Friday, November 11, 2011

Be kind to all you meet, each of us carries a burden that others can't see

Handicapped parking has a whole new meaning to me. I was always wondered why there were so many stalls and why in the heck did everyone using them seem fine.
My grandfather had one leg and never used them. He left them for those in need. Sadly now that is me.
We have a sticker and we may look fine but we are not. Shopping is a task, it has to be done but you do not have the energy, desire or time to do it. Then when you finally do, you are anxious, stressed, confused. I take a list but cannot remember where anything is, I want to buy something but it is too far to matter, I get sick to my stomach,I think too hard and then the headache comes. I have to still pay for the items and then people talk to you and you want to throw up. I try to find my "happy place" but there is none. I think about home, does Rob need me, has he fallen, does he need to go to the restroom, has he ventured outside?? I have been gone too long. Nothing you buy matters. I barely make it to the car. So does 20 steps matter -- yes it does.
So when you see someone using handicap parking, best thing you can do is probably give them a hug.


Tearbear said...

Dear dear Grandma Gypsie-

I would be so very happy to do your grocery shopping for you each and every week. Would you let me take that one thing off your shoulders? You and your hubby have been an inspiration to me and my family for many years. Would you allow me to give back to both of you now at this time? I will call you soon and see how you feel. A grocery list is all I would need. I love you and am thinking and praying for you both.

With much love,
Terrie Cunningham

AshleeMattMaxJack said...

Thank you for writing this. I have thought the same thing many times. This really helps me to be more understanding of people. I wish it didn't take heartache for us to realize things like this, but I am so glad you shared this to teach others.

love ya Auntie.

Amy said...

I am visiting from M-Cat's blog. I didn't understand how wonerful handicap parking was until I started caring for my Grandmother. Whenever we went to the store, it was a blessing to be closer and have the extra room to get her in an out of her wheelchair or for her to manuever her walker.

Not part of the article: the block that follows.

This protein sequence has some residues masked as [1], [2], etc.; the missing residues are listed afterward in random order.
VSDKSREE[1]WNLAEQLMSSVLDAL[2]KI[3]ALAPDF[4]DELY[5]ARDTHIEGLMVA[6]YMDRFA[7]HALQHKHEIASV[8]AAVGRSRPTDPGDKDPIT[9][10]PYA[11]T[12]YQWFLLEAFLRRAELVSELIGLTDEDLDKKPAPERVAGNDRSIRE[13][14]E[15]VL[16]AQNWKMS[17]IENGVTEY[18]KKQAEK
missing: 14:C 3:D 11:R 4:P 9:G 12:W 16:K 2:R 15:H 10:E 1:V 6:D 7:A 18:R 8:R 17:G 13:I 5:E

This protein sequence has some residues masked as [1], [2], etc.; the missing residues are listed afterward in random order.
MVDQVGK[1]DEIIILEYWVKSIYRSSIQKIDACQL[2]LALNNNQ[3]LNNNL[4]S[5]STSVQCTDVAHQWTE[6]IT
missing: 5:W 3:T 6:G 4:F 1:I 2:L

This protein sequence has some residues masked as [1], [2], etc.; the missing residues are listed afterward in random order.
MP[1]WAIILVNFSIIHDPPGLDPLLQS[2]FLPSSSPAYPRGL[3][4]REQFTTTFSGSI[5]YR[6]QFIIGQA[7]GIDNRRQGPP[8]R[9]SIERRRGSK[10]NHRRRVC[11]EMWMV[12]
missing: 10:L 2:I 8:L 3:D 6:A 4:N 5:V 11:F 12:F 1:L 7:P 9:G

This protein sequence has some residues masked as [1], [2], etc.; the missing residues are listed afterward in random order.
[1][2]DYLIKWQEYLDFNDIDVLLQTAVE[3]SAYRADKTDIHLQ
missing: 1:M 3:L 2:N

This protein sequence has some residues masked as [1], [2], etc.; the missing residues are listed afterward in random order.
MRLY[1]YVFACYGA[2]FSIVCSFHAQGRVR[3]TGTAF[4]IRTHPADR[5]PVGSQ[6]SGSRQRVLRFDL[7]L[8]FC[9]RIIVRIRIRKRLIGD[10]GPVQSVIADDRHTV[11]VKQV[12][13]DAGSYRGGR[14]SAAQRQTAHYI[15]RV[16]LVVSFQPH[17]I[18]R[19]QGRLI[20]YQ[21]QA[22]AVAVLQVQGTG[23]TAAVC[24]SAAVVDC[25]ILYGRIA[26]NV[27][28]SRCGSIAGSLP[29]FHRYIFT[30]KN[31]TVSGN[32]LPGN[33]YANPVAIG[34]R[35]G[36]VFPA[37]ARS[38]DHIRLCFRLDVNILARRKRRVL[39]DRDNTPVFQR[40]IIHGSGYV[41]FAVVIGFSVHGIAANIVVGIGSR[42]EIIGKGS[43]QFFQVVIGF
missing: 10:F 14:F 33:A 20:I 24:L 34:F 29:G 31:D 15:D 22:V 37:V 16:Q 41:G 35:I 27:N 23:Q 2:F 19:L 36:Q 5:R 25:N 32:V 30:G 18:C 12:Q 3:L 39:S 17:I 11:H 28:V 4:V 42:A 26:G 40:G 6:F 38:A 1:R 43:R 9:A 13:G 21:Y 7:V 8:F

It sounds like you should really take Tearbear up on her offer. I know the stress of running to the store while a loved one is home waiting and you're worrying. Accept whatever assistance comes your way.

Bless you!

LKP said...

also here via our mutual friend m-cat. i hear what you're saying in this post. what's beneath the surface is a whole other story than what's visible. i'm not entirely clear on your family's details, but where i can relate is my mom's suffered from fibromyalgia & psoriatic arthritis for most of my life. in the past few years she's also had her situation become more complicated with a diagnosis of celiac. to everyone around her, she looks beautiful & normal. inside she's battling for each & every step forward, among other things. her first handicapped parking tag came when i was a teen. i hadn't realized that people judged here until she and i got out of her car at the grocery store one day, and a woman literally came up and started bawling my mom out & accusing her of fraud and insulting her integrity. it was a sad moment to witness. but it drove home some major lessons for me. hang in there. there is an army of supporters behind you & your family's circumstances. we know & we love. ::hugs::

Sue said...

Hi Grandma Gypsie,

My husband has a handicap parking pass too. We each have our own pain, don't we? Some more visable than others.

Thanks for reminding all of us to be a little kinder and less judgemental.

A friend of M-cat